What would you do if your business was the victim of a cyberattack—and to top it off, you lost half your customers because of it? This double whammy is a legitimate possibility for startups and small businesses, according to new research by Mastercard in Canada: over half (55 percent) of consumers said they’ve refrained from making purchases because a business was a victim of a cyberattack.
Despite this risk, startup and small business owners reported both a lack of confidence in and a lack of desire to budget for cybersecurity solutions. Meanwhile, 50 percent of consumers said they would further support a business that prioritizes cybersecurity, pointing to a gap between SMB and consumer priorities.
In a recent BetaKit Live conversation, three expert panellists—Aviva Klein, VP of Digital Payments & Cybersecurity Solutions at Mastercard in Canada, Darryl Julott, Managing Lead at Digital Main Street, and Charles Finlay, Executive Director of the Rogers Cybersecure Catalyst at Toronto Metropolitan University—discussed the very real business risks of a cyberattack and how small business and startup owners should engage with those risks.
It’s just business
Klein noted that the typical cyberattack can cost an SMB anywhere from $10,000 to $25,000 or more in direct costs to restart and re-establish the business, with the average for large businesses closer to $5.6 million. And with only half of the customers (52 percent) surveyed saying they would continue supporting a business after an attack, the financial setback of a cyberattack can be a death blow to businesses of all sizes.
“If you’re going to be a vendor of any kind to a major organization, now you are going to have to show that you are cyber secure. It’s just part of doing business.”
Yet even with this threat, more than half of Canadian SMBs surveyed (57 percent) have not had any cyber training, only one-third (33 percent) are confident in their tools, and the majority (53 percent) say they can’t spare the cost of adopting new tools.
Despite the concerning statistics, the panel noted that only focusing on the negatives might make cybersecurity seem needlessly complex and scary—potentially freezing entrepreneurs into inaction. Instead, they suggested framing the issue in terms of opportunity.
Finlay noted that larger enterprises and governments include cybersecurity questions on all of their RFPs or other procurement processes. In this sense, ignoring cybersecurity isn’t just about losing existing customers or incurring costs; you are directly inhibiting your business’ growth prospects.
“It’s not a competitive benefit or differentiator,” said Finlay. “It’s a competitive requirement… If you’re going to be a vendor of any kind to a major organization, now you are going to have to show that you are cyber secure. It’s just part of doing business.”
Keep it simple
While the opportunity cost of not doing so might be high, Klein noted that it was a misconception that businesses should start by spending a ton of money or hiring a dedicated cybersecurity team. Starting with no-cost or low-cost actions, Klein added, like complex passwords and multifactor authentication go a long way.
Cybercrime in Canada has increased 600 percent since the start of the pandemic. Small businesses and startups are particularly vulnerable.
Leaders should also understand that the most common scams are socially engineered and employee-focused. Finlay cited email scams where business leaders are impersonated in emails to employees asking them to click a link, provide sensitive information, or directly pay a fraudulent invoice. Julott shared another example of potentially corrupted USB sticks left lying around waiting for employees to connect them to the company’s network.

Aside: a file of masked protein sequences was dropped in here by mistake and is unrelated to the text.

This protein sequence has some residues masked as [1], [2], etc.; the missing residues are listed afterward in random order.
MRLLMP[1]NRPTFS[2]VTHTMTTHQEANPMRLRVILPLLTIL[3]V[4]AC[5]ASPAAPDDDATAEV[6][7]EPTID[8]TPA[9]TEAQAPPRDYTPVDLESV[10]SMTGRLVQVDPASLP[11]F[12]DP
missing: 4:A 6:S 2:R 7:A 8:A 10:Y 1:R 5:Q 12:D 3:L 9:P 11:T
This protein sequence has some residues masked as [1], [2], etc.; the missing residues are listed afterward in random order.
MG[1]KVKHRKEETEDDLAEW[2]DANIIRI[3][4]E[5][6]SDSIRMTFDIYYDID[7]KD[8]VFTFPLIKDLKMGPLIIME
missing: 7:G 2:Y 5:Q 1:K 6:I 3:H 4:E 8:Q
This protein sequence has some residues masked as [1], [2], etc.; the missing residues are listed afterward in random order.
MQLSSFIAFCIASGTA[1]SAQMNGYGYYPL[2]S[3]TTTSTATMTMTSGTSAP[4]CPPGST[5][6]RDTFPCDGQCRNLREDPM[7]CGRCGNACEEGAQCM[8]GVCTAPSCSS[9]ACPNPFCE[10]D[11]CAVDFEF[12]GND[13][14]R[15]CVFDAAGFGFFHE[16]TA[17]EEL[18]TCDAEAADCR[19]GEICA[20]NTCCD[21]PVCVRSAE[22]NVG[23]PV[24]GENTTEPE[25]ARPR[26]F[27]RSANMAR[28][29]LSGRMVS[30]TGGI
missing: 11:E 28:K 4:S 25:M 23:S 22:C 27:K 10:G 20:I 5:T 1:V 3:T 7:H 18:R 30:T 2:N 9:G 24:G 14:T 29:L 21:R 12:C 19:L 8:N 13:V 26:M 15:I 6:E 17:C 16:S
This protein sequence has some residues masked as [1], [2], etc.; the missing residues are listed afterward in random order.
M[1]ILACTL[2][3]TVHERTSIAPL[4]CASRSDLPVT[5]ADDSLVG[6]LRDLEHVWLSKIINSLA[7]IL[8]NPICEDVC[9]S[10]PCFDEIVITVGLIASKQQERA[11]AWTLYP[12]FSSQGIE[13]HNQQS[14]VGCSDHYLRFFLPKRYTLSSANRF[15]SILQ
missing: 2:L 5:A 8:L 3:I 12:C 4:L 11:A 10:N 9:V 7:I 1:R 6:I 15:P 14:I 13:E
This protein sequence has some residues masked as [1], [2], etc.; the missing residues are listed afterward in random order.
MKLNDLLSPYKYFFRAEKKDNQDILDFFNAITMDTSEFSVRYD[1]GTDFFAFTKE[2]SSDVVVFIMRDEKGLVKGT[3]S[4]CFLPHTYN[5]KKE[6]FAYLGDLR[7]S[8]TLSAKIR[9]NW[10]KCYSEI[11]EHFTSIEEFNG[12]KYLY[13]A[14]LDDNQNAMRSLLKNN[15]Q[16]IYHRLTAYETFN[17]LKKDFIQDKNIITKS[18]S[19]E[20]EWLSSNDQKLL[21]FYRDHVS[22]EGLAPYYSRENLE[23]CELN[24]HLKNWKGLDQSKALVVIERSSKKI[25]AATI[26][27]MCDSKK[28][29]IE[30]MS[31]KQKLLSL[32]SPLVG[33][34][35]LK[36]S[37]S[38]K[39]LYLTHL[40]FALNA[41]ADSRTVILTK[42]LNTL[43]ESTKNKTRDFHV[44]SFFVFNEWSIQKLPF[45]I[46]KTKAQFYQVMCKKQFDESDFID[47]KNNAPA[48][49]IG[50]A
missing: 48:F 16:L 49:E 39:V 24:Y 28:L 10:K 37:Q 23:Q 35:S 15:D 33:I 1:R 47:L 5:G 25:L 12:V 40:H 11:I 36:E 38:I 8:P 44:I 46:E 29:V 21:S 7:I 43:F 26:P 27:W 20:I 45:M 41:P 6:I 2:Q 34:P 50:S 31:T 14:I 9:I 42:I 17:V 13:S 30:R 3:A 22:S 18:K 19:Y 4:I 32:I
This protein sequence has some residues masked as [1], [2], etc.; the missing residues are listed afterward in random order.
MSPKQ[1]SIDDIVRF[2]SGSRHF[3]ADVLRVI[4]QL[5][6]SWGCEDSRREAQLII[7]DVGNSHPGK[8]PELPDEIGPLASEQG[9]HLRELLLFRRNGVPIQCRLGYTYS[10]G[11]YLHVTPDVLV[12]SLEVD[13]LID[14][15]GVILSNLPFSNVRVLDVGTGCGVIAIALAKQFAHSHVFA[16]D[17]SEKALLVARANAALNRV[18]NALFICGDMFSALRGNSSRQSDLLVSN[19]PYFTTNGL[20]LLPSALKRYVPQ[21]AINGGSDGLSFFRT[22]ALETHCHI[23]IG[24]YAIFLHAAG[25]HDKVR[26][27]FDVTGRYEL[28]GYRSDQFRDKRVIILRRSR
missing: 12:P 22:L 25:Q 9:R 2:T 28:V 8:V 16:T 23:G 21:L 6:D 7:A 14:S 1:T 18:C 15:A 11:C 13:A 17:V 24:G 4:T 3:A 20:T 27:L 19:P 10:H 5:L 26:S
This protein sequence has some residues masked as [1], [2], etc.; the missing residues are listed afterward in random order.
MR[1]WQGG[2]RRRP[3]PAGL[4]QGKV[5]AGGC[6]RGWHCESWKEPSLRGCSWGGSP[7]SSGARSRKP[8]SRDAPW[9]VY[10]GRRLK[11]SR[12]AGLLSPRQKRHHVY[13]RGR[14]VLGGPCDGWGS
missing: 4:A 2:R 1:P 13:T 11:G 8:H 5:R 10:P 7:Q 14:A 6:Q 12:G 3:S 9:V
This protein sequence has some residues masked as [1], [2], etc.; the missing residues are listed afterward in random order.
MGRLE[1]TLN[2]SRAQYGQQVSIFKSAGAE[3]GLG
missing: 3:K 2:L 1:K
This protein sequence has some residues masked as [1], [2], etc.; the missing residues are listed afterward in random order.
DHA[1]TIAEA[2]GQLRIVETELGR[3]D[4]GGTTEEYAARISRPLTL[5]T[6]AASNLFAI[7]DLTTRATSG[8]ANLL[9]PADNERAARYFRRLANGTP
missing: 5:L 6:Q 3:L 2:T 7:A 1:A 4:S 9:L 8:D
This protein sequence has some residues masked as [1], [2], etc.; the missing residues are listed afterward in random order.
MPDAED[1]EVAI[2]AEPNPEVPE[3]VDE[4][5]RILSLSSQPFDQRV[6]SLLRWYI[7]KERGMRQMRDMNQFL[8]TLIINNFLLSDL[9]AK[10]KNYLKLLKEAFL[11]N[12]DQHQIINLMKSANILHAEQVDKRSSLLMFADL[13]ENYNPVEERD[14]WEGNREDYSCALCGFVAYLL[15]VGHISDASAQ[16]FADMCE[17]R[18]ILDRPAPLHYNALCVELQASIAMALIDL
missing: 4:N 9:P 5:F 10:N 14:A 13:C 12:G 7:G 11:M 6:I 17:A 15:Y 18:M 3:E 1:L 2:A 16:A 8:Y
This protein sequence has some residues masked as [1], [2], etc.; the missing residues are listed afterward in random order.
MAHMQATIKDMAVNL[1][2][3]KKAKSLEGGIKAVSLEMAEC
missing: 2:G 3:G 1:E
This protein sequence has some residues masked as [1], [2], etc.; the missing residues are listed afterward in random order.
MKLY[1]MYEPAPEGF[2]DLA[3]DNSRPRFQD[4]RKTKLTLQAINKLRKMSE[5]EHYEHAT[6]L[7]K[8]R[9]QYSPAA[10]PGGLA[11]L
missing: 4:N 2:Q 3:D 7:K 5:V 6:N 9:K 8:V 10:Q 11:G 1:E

“We try our best to demystify things with incredibly simple examples,” Julott said, speaking to Digital Main Street’s work helping small businesses with their online presence.
The next step, noted Klein, is adding official policies so employees know what they need to do and why it’s important. If your company is in a position where strict policies might not make sense, Klein still recommends simple documentation—even something like a “top 10 cybersecurity tips” guide.
Regardless of policies or guides, all business owners should also have a “what if I get attacked” plan in place—including the contact information of whom you can report the incident to.
“Every small business can do that now,” said Finlay. “They can do an assessment of what their risk is. They can make a decision about how they want to invest to protect themselves. And they can make a list of phone numbers about folks they’re going to call when it happens.”
Fear-mongering… the right way!
Unfortunately, the rapid growth in cybercrime—600 percent since the start of the pandemic— is unlikely to slow down; as generative AI tools become more predominant, sophisticated attacks are likely to increase.
While much of the panel conversation focused on reframing this issue of cybersecurity in a way that motivates action, the panellists were clear that businesses that are attacked should not feel ashamed. Not only are attacks far too common—and likely— to feel this way, but it is that feeling of shame that leads to underreporting of incidents, impeding the fight against cybercrime. Those who have been impacted by an incident are strongly urged to contact local police, the Canadian Anti-Fraud Centre, and the Canadian Centre for Cybersecurity.
Finding a balance between communicating both the business risks and opportunities remained the consensus conclusion from the panellists on the best way to close Canada’s cybersecurity gap.
“How do we work collectively together as small and large groups to shine that spotlight specifically on cyber and almost forcefully pull it out so it’s seen as a separate, very important item that these businesses need to dedicate time for?” asked Julott. “It’s not just a part of another piece of their strategy.”